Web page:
Mmmm. Veronica Lake.
Interestingly enough, circumstances necessitated that The Boy see it on a different day from The Flower and I (he took his girl), and the convoluted proto-noir plot lost him at a couple of points. Particularly when Captain Jacoby shows up with the Falcon moments before his death. Who is he? Why did he show up at Spade’s place? Etc.
Well, we just don’t know, dude. That’s actually not resolved until the final act, which is only a about 10-15 minutes off, but it is a kind of WTF moment. Such moments ended up being fundamental to noir, as in The Big Sleep where Hawks removes all the explanation and there’s one guy nobody (even Raymond Chandler) could figure out who killed (although I hear the original release, shown only overseas, had an explanation for that).
The story, if you don’t know it, is that a woman shows up at the Spade and Archer detective agency looking for her lost sister. Archer goes on a stakeout and winds up dead. Then it’s discovered that the woman was lying, and she and several others are actually in pursuit of a 17th century gold statuette (Hello, Oscar!) that the woman has (tenuous) possession of. Spade embarks on a quest to find the dingus (as he calls it) and discover what happened to his partner.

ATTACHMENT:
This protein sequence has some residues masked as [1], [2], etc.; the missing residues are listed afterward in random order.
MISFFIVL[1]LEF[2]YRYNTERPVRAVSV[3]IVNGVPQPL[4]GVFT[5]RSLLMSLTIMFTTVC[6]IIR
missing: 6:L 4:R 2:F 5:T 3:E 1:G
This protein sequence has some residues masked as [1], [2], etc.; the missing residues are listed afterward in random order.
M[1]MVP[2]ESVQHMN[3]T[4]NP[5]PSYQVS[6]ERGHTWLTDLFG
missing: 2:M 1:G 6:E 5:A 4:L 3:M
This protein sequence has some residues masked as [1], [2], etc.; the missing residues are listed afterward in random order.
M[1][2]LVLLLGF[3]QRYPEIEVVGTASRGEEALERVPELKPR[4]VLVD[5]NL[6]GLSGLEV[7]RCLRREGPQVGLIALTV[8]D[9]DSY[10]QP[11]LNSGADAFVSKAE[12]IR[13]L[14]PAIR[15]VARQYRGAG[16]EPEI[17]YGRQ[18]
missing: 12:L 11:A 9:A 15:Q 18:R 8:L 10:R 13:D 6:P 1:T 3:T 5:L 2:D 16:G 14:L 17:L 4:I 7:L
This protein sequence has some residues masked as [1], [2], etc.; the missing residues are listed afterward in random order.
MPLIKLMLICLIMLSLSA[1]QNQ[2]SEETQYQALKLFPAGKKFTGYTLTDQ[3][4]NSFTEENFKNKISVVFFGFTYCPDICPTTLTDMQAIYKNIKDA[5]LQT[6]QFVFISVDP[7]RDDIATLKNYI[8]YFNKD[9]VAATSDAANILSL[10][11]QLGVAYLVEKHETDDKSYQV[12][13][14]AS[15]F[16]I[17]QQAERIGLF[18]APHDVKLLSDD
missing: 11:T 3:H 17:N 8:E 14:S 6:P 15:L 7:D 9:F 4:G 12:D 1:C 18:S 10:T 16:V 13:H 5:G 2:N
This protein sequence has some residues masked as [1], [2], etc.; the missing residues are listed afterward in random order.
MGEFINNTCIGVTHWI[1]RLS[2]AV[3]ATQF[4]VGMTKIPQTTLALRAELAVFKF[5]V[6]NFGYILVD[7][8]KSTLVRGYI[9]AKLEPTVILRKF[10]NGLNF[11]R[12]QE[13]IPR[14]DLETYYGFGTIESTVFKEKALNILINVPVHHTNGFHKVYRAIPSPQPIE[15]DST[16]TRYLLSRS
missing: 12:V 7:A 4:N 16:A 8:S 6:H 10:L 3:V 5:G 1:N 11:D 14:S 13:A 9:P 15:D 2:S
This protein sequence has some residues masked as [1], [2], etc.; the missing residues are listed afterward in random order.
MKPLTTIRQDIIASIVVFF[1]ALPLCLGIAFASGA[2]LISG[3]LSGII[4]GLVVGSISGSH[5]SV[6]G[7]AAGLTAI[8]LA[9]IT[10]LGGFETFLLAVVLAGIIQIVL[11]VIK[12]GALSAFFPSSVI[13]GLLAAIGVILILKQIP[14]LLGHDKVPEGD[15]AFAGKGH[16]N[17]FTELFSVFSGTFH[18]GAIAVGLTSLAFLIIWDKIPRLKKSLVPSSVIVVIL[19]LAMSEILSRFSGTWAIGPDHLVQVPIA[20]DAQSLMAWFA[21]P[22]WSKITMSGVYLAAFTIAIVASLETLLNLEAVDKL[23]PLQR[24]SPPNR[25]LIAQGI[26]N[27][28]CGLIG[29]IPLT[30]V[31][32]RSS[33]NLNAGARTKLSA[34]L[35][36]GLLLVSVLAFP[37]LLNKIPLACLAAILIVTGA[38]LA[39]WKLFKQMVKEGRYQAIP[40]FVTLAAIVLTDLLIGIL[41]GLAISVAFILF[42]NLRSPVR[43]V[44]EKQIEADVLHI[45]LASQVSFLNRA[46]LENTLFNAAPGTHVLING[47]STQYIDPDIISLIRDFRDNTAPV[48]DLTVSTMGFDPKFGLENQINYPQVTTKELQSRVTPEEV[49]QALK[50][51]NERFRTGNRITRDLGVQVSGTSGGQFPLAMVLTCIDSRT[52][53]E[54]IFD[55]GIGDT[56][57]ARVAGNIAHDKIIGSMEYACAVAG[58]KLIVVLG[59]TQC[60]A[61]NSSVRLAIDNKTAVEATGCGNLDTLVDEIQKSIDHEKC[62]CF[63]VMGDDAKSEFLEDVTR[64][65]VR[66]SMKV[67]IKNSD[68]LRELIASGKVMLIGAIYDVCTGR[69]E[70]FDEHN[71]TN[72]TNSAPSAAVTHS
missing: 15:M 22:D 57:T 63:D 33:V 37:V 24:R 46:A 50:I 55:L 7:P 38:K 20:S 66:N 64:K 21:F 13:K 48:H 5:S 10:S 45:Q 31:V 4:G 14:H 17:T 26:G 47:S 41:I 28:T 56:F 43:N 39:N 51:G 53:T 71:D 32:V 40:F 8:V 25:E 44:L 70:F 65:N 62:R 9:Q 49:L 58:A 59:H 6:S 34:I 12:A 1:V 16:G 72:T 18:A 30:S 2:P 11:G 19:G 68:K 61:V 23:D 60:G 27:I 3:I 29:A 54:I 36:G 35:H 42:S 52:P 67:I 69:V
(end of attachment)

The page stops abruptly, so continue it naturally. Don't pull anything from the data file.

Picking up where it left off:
The Flower actually objected to Ben Mankiewicz’ reveal—i.e., that The Maltese Falcon is about, y’know, the Maltese Falcon and not a wandering daughter case—but, that seems a mite precious. I dunno.
The third filmed version of this book in the decade after it was written (in 1929) in case you thought Hollywood hashing over the same ideas again and again was a new thing. Sydney Greenstreet’s first role, and (obviously therefore) the first teaming up of Bogie, Greenstreet and Lorre. (The next team-up would be Casablanca.)
Frequently listed in “Top N Film” lists, as the book (sort of surprisingly, given how pulpy it is) is in “Top 20th Century Novel” lists.